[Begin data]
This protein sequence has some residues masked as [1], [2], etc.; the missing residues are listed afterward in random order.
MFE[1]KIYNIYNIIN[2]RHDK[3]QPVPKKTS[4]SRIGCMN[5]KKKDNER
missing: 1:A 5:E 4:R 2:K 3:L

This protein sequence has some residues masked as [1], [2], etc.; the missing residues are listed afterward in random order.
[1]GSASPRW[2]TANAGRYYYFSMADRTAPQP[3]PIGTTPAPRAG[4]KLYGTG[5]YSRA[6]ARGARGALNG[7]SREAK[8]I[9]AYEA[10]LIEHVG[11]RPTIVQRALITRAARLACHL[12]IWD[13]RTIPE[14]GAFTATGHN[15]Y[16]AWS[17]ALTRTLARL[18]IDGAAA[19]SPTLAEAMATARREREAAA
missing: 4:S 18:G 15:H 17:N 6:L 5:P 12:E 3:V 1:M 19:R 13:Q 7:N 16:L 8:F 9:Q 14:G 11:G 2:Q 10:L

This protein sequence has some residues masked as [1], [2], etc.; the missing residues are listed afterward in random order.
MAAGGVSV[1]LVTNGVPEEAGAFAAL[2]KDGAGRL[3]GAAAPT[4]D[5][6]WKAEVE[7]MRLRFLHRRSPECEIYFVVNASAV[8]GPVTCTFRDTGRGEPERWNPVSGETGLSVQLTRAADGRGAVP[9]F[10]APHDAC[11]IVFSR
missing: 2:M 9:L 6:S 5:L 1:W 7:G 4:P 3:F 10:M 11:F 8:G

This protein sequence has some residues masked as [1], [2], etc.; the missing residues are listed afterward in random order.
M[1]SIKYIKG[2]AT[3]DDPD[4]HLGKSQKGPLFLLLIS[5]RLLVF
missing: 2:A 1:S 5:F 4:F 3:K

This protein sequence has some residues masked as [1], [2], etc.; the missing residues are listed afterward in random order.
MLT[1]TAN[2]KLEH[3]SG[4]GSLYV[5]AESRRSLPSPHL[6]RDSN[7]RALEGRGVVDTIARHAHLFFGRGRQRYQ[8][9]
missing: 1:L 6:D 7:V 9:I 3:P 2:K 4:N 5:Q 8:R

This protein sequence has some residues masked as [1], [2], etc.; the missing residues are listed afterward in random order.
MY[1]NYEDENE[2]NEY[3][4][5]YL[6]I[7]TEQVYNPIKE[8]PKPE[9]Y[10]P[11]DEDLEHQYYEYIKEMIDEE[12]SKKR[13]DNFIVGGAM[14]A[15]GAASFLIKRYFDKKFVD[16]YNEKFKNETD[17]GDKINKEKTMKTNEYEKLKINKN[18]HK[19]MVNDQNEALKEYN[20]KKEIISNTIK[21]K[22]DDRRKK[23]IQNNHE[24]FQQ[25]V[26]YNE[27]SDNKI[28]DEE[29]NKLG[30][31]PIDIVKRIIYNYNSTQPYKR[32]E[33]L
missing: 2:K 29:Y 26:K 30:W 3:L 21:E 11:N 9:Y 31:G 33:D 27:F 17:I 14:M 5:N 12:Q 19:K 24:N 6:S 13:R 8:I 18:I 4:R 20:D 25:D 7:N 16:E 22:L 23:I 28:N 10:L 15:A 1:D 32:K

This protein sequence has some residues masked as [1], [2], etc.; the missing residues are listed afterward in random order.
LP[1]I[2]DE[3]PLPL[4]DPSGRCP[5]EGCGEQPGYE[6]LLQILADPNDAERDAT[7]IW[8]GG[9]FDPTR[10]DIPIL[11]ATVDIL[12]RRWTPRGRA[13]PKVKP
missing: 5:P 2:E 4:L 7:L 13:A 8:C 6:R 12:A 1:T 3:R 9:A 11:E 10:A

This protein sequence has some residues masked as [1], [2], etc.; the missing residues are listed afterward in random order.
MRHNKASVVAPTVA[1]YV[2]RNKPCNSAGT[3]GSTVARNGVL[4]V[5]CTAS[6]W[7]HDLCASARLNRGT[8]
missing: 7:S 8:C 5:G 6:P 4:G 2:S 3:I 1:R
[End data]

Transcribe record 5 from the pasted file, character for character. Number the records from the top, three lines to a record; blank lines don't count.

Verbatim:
This protein sequence has some residues masked as [1], [2], etc.; the missing residues are listed afterward in random order.
MLT[1]TAN[2]KLEH[3]SG[4]GSLYV[5]AESRRSLPSPHL[6]RDSN[7]RALEGRGVVDTIARHAHLFFGRGRQRYQ[8][9]
missing: 1:L 6:D 7:V 9:I 3:P 2:K 4:N 5:Q 8:R